Year 2021 is set to fly by, prompting scientists to call for the addition of a ‘negative leap second’
- Atomic clocks accurately record how long every day is at millisecond level
- Since invention in 1970s the days have been slightly longer than 24 hours
- But since mid-2020 the Earth’s spin has accelerated and is now, on average, 0.5milliseconds a day shorter than 24 hours
Time is passing quicker now than at any point in the last half century, official data reveals.
Earth’s rotation is faster than normal and, as a result, the length of a day is currently ever-so-slightly shorter than the regulation 24 hours.
The world’s timekeepers are now debating whether to delete a second from time to account for the change, and bring the precise passing of time back into line with the the rotation of the Earth.
While the addition of a so-called ‘negative leap second’ has never been done before, a total of 27 ‘leap seconds’ have been added since the 1970s, in order to keep atomic time in line with solar time.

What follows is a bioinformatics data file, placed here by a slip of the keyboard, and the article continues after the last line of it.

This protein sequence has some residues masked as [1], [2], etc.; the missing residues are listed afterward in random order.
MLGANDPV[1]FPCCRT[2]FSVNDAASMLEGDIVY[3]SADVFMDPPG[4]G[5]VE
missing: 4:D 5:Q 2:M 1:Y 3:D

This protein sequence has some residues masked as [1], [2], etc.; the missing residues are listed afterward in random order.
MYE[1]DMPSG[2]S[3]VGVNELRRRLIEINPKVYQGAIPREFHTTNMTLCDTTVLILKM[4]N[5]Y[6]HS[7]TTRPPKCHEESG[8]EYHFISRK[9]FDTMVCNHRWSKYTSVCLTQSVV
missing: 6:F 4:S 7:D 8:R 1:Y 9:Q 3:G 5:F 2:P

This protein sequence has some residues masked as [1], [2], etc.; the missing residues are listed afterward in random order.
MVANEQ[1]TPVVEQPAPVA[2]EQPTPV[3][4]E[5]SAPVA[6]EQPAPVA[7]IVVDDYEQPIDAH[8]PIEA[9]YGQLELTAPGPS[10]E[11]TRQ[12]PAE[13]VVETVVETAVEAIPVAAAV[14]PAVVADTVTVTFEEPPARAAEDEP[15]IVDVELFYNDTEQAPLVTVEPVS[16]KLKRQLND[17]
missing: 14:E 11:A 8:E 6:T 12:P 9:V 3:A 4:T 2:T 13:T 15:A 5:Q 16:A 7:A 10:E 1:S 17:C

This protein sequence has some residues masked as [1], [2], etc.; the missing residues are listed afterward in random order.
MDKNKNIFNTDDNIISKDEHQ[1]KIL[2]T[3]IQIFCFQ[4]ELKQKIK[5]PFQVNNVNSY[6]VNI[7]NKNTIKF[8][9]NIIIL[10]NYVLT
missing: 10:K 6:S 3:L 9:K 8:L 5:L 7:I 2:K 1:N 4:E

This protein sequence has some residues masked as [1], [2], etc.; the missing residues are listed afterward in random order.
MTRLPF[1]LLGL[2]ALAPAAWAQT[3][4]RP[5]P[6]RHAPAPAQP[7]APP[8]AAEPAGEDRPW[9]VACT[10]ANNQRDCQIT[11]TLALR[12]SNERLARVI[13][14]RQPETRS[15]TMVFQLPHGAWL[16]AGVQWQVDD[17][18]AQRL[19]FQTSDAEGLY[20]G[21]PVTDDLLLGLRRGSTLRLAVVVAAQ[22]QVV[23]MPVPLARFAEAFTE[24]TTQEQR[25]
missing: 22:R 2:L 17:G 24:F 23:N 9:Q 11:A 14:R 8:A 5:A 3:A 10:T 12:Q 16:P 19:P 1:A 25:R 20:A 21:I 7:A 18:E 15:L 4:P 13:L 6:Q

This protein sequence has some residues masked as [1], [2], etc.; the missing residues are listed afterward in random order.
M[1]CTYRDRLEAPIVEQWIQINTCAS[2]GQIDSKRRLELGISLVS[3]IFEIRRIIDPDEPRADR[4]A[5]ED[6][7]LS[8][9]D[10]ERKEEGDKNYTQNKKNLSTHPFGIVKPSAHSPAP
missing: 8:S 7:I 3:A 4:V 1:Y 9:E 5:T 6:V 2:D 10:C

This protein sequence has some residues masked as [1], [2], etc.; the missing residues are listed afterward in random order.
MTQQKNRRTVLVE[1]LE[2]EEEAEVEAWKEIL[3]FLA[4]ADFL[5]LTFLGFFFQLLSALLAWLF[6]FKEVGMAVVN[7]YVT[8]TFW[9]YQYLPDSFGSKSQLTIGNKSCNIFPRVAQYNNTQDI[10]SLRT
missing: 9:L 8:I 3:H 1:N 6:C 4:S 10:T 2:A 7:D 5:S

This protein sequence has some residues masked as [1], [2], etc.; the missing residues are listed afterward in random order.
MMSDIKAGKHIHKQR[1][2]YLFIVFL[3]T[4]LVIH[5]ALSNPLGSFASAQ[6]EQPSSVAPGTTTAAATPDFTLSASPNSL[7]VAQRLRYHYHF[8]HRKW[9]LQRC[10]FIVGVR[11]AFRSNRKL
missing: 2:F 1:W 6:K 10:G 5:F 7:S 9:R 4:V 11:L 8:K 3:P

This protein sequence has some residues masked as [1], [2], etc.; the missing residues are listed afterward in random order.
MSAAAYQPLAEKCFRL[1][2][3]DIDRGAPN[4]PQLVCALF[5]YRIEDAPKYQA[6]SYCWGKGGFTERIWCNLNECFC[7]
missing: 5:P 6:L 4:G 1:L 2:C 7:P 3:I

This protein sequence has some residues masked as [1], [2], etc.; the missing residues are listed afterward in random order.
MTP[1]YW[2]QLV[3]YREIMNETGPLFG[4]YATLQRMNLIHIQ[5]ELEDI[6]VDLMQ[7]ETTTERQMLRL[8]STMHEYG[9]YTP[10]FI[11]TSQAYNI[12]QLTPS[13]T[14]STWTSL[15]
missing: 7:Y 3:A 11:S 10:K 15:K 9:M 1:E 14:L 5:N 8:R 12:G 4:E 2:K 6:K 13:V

This is because, for decades, the Earth has taken slightly longer than 24 hours to complete a rotation, but since last year it has been taking taking slightly less.
Since the 1960s, atomic clocks have been keeping ultra-precise records of day length and found that, for the past 50 years, Earth has taken a fraction less than 24 hours (86,400 seconds) to complete one rotation.
However, in the middle of 2020, this long-standing trend was reversed and days are now regularly shorter than 86,400 seconds.
On 19 July 2020, the day was 1.4602 milliseconds shorter than the full 24 hours – the shortest day since records began.
Prior to 2020, the shortest day occurred in 2005, but this record has been shattered a staggering 28 times in the last 12 months.
By Joe Pinkstone